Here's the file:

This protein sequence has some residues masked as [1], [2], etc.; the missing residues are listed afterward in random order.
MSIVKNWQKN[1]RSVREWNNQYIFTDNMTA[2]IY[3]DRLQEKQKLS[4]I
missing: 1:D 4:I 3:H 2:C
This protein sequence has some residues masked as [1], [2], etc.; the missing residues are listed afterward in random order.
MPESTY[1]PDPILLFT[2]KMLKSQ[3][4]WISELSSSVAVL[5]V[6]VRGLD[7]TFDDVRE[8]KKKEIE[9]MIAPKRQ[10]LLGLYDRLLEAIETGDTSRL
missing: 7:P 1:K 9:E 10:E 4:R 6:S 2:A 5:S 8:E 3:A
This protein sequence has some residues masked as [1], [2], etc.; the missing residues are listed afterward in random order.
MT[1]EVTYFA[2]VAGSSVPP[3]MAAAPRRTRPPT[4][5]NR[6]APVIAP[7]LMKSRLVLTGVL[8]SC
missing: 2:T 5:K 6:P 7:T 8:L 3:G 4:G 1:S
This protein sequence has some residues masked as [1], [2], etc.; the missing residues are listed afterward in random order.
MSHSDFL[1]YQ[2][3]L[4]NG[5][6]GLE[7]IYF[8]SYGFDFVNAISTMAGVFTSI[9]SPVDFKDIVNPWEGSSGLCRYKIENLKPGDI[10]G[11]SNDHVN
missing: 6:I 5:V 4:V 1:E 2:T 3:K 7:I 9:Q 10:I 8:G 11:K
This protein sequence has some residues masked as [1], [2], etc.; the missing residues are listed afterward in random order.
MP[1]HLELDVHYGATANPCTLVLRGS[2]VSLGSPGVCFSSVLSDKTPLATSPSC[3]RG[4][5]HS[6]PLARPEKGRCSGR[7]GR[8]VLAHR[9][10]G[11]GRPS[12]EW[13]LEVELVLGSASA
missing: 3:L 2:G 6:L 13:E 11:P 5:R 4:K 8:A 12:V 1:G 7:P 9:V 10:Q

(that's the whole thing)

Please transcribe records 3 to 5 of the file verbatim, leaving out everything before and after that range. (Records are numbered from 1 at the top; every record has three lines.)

This protein sequence has some residues masked as [1], [2], etc.; the missing residues are listed afterward in random order.
MT[1]EVTYFA[2]VAGSSVPP[3]MAAAPRRTRPPT[4][5]NR[6]APVIAP[7]LMKSRLVLTGVL[8]SC
missing: 2:T 5:K 6:P 7:T 8:L 3:G 4:G 1:S
This protein sequence has some residues masked as [1], [2], etc.; the missing residues are listed afterward in random order.
MSHSDFL[1]YQ[2][3]L[4]NG[5][6]GLE[7]IYF[8]SYGFDFVNAISTMAGVFTSI[9]SPVDFKDIVNPWEGSSGLCRYKIENLKPGDI[10]G[11]SNDHVN
missing: 6:I 5:V 4:V 1:E 2:T 3:K 7:I 9:Q 10:I 8:G 11:K
This protein sequence has some residues masked as [1], [2], etc.; the missing residues are listed afterward in random order.
MP[1]HLELDVHYGATANPCTLVLRGS[2]VSLGSPGVCFSSVLSDKTPLATSPSC[3]RG[4][5]HS[6]PLARPEKGRCSGR[7]GR[8]VLAHR[9][10]G[11]GRPS[12]EW[13]LEVELVLGSASA
missing: 3:L 2:G 6:L 13:E 11:P 5:R 4:K 8:A 12:V 1:G 7:P 9:V 10:Q